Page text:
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Salty soil is a death sentence for crops, and for areas of coastal farmland, an increasing threat due to climate change. Known as saltwater intrusion, this occurs when storm surges or high tides overtop areas low in elevation. It also occurs when saltwater infiltrates freshwater aquifers and raises the groundwater table below the soil surface.
Due to its low elevation, land along much of the Northeast seaboard is especially at risk from saltwater intrusion. As the Baltimore Sun editorial board wrote, salt is posing a serious risk to Eastern Shore farms as even crops that have some tolerance for salinity are being impacted.
Why This Matters: Destruction of farmlands by saltwater intrusion claims the livelihood of farmers and farmworkers and impacts food supply. But, as The Sun’s board noted, it’s also the canary in the coal mine. It’s yet another “manifestation of how global warming is threatening human existence. But it’s an instructive one because, like many of the ill effects of rising levels of greenhouse gas emissions in the atmosphere, the change starts gradually, accelerates and ultimately proves irrevocable.”
Lack of Action: American farmland is vulnerable to the threats of climate change which is already a daily reality. As the American Farmland Trust explained, extreme weather events threaten crop productivity, stress water supplies, and increase wildfire risks, while more frequent and intense storms in other areas wash away the soil and increase flooding. The 2018 National Climate Assessment had a dire warning for the state of American farmlands if climate change continues unabated, highlighting the fact that farming is an important source of jobs for rural communities.
On the whole, rural districts tend to be represented by Republicans in Congress and a staggering majority of those lawmakers fail to take the threat of climate change seriously.
As The Sun’s editorial board wrote,
Over and over again, climate deniers have found excuses for inaction — or to make matters worse which is what happens when you pursue an energy strategy that encourages fossil fuel production or authorizes coal-fired power plants or generally sneers at green energy and technology as socialism and government run amok. Rep. Andy Harris, the conservative Republican congressman who represents the Eastern Shore including those farmers facing ruin, is among the deniers having a lifetime environmental score from the League of Conservation Voters of just 3%.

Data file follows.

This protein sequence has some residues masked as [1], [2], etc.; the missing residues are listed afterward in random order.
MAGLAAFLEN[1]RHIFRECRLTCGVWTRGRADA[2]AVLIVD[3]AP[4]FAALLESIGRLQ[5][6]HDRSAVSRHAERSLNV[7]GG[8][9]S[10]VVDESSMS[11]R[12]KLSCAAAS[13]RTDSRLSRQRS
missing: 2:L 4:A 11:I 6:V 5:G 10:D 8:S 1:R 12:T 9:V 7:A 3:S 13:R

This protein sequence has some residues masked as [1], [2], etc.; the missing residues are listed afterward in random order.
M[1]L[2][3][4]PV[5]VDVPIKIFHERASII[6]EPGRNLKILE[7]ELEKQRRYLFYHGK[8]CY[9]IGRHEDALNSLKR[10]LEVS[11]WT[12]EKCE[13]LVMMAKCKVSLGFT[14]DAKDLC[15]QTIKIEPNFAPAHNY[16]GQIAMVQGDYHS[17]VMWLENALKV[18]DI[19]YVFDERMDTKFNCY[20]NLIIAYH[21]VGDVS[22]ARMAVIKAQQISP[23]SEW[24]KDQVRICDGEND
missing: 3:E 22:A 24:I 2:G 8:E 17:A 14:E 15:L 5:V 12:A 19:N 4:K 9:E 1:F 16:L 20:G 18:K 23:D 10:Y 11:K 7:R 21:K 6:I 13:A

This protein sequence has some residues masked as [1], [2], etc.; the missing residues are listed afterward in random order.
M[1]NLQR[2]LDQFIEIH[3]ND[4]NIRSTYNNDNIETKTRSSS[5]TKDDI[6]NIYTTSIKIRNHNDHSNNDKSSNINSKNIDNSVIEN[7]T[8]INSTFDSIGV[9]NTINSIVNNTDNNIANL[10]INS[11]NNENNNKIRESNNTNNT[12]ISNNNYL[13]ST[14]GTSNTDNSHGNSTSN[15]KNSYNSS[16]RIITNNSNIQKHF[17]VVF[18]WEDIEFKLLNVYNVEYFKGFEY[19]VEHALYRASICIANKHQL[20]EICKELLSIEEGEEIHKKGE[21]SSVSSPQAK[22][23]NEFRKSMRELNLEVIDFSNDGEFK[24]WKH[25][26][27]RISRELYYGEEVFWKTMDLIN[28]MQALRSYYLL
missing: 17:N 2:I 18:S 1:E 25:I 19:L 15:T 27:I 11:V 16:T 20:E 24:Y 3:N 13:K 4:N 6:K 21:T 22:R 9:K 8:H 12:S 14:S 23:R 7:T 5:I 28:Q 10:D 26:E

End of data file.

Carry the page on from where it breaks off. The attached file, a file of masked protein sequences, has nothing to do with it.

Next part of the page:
It’s imperative that any lawmaker vowing to care about the plight of farmers answer questions about his or her plan to address climate change. Especially because regenerative farming practices can serve as an important tool to fight climate change but need continued funding to bring more farmers into the fold.
by Ashira Morris, ODP Staff Writer The Everglades, the largest subtropical wilderness in the US, has been decimated by human activity. Before its iconic marshes and wetlands were drained and ditched to make way for agriculture and development, water flowed naturally from the Kissimmee River to Lake Okeechobee and into the Everglades marshy prairie. Now, […]
by Amy Lupica, ODP Contributing Writer The Trump administration is continuing its hail-Mary attempt to develop public lands, even as the GSA announces it will begin the transition of power to the Biden administration. Trump has embarked on a rushed effort to transfer ownership of south-eastern Arizona’s Oak Flat, considered holy by the Apache people, […]
by Ashira Morris, ODP Contributing Writer The American Farm Bureau Federation, which has actively pushed back on reducing emissions from its sector, has joined environmental organizations in the newly formed Food and Agriculture Climate Alliance. The plan, as InsideClimate News reports, is for the alliance to work with Congress and the incoming Biden administration to […]
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